One of the things that English language learners find the most difficult is pronunciation—a lot of words are pronounced completely differently than they’re spelled. Why is that? Well, it has a lot in common with goulash.
So, in the 1st century the Romans invaded Britain and brought paved roads, togas, and the Roman alphabet. For the next millennium, Latin mixed with the languages of the Angles, Saxons, and Vikings, depending on who was invading or ruling. But 1066 rolled around and the Normans (modern day French) invaded Britain as they usually do—with style. French became the language of the ruling classes and replaced English, but the common people continued to speak their native language. This can be seen in words like sheep and cow which are Anglo-Saxon, but meat from these animals (mutton and beef) are French. French was the longest staying foreigner and is responsible for pushing out hard Old English sounds for softer sounds. It also made it next to impossible to spell words as people hear them.
Though the British later told the French to go home, they decided the language was pretty enough to keep. From then on, English began to get new words by gathering different exotic words from its colonies (e.g. bungalow, zebra).
And this is where the English pronunciation terror begins. There are several processes where one language borrows words from another: 1) you change the spelling in your alphabet to pronounce the word closest to the original way, 2) you keep the original spelling, but change the pronunciation that suits your language, 3) you adapt the word into your own language, changing the pronunciation and spelling, but keeping the meaning, or 4) you keep the original spelling and pronunciation. There’s also a 5th way—you can do whatever and hope for the best.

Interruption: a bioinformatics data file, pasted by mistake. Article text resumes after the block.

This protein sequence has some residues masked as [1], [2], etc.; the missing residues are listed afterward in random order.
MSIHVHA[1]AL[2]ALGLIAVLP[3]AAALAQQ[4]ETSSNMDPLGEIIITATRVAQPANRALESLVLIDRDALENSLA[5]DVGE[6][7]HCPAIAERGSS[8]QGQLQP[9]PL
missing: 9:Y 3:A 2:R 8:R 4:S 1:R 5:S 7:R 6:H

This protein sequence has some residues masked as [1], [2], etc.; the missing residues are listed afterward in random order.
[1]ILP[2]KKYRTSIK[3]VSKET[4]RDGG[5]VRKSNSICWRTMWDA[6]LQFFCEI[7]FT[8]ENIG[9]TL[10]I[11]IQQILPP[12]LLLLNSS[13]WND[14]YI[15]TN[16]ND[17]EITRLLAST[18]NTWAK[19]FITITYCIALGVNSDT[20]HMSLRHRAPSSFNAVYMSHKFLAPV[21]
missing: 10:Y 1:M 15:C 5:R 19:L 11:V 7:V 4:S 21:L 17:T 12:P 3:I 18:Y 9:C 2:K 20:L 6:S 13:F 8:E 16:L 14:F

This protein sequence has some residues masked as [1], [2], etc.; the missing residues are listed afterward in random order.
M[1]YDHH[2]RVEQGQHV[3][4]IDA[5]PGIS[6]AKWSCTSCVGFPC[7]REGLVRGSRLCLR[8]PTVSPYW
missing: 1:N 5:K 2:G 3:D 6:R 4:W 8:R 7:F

English speakers began to naturally change pronunciations that turned out to be just too hard to say over a cup of tea without spitting crumbs everywhere. Actually, so many people began to pronounce things differently and mix all the language systems, that the event got its own name—The Great Vowel Shift. It carried on from the 15th-18th century and no one really knows why. But the cherry on top was also the fact that spelling wasn’t standardized yet so printers and writers basically spelled words however they wanted to, adding and deleting letters as they saw fit, and everyone just had to deal with it. Either they were influenced by their native languages (Dutch printers thought gost looked a little pale so they added a letter and now we have ghost) or by whatever the craze was. For example, when the Classical period made Latin and Greek fashionable again, spelling also changed to make words classy (e.g. Feverere changed to February, receyt to receipt, and asma to asthma).
It was an American, Noah Webster, who finally decided that spelling needed to be standardized. He also wasn’t super crazy about Americans learning from British books, so he created an American spelling and grammar book that settled the debate on how words should be spelled. The British, unimpressed, patriotically kept to their own spellings so that no one would ever accidently mistaken them for Americans. This is why, for example, the British write colour, favour, and centre while Americans write color, favor, and center to this day.
All of this won’t make English pronunciation any easier, but at least you’ll know who to blame for all your difficulties (basically everyone in the world).
Fun fact: If you want to hear what Old English sounded like before the French showed up, you can listen to modern Icelandic. These two languages are very similar!
paved – to cover something with a material to create a hard surface for walking, driving, etc.
to roll around – (in context) to move forward in time
vowel – letters that are not consonants (e.g. a,e,i,o,u,y)
cherry on top – the best part
deal with it – to accept or try to accept something
pale – light in color
craze – something that is very popular for a period of time.
classy – having qualities that make something special and attractive